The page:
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Control of phosphate levels in seafood products from the Portuguese market: Is there a need for concern?
- Teixeira, Bárbara, Vieira, Helena, Lourenço, Helena, Gonçalves, Susana, Martins, Maria Fernanda, Mendes, Rogério
- Subtropical plant science 2017 v.62 pp. 94-102
- Crustacea, crabs, hake, laws and regulations, markets, molluscs, phosphates, sardines, seafoods, shrimp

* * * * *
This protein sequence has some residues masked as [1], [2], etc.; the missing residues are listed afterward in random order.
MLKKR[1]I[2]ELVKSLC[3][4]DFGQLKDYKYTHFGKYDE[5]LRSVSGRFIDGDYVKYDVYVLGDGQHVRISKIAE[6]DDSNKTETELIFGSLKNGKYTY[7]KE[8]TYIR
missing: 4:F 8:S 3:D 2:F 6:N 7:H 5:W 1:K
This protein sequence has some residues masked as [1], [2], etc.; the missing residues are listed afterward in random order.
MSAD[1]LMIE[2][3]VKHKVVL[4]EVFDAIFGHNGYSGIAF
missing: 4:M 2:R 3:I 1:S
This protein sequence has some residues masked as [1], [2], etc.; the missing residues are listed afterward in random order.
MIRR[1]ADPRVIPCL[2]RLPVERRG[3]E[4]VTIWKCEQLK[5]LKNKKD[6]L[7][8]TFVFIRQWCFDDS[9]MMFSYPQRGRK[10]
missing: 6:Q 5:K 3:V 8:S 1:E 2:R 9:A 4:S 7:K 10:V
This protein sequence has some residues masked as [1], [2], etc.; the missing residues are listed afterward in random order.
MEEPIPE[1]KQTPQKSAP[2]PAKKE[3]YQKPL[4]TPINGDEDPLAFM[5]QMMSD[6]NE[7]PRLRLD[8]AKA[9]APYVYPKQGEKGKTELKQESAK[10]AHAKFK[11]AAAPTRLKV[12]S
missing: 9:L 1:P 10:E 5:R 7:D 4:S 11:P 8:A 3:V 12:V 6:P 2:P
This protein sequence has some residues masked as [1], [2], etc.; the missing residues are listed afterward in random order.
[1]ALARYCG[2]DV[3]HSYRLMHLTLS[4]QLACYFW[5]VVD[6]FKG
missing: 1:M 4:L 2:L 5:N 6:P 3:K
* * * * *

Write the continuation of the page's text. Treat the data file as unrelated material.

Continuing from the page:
- High consumption of phosphates, particularly added inorganic phosphates, may be associated with several health problems and so comprehensive data on their content in food, especially seafood, is of utmost importance. This work aimed to characterize phosphates contents in seafood products from the Portuguese market. Almost 900 samples of unprocessed and processed species of crustaceans, molluscs, and fish were analyzed at the Portuguese Institute for the Sea and Atmosphere over a 15 years’ time period. Considering processed products, crab sticks presented the lowest average values of total phosphates, while salted and dry cod, hake and shrimp evidenced the highest variations. Phosphates contents in unprocessed samples varied among species, being the lowest and highest average values observed for octopus and sardine, respectively. New reference phosphate limits were defined which permits verifying if the legislation is followed with respect to phosphates added to seafood. Moreover, the reference conversion factor is not adequate for seafood, and thus new factors were proposed. Overall, the addition of phosphates has not been a current practice. Nevertheless, for an easier control and to avoid the need of laborious sampling to establish natural phosphates levels, it would be more appropriate to define limits with respect to total phosphates contents.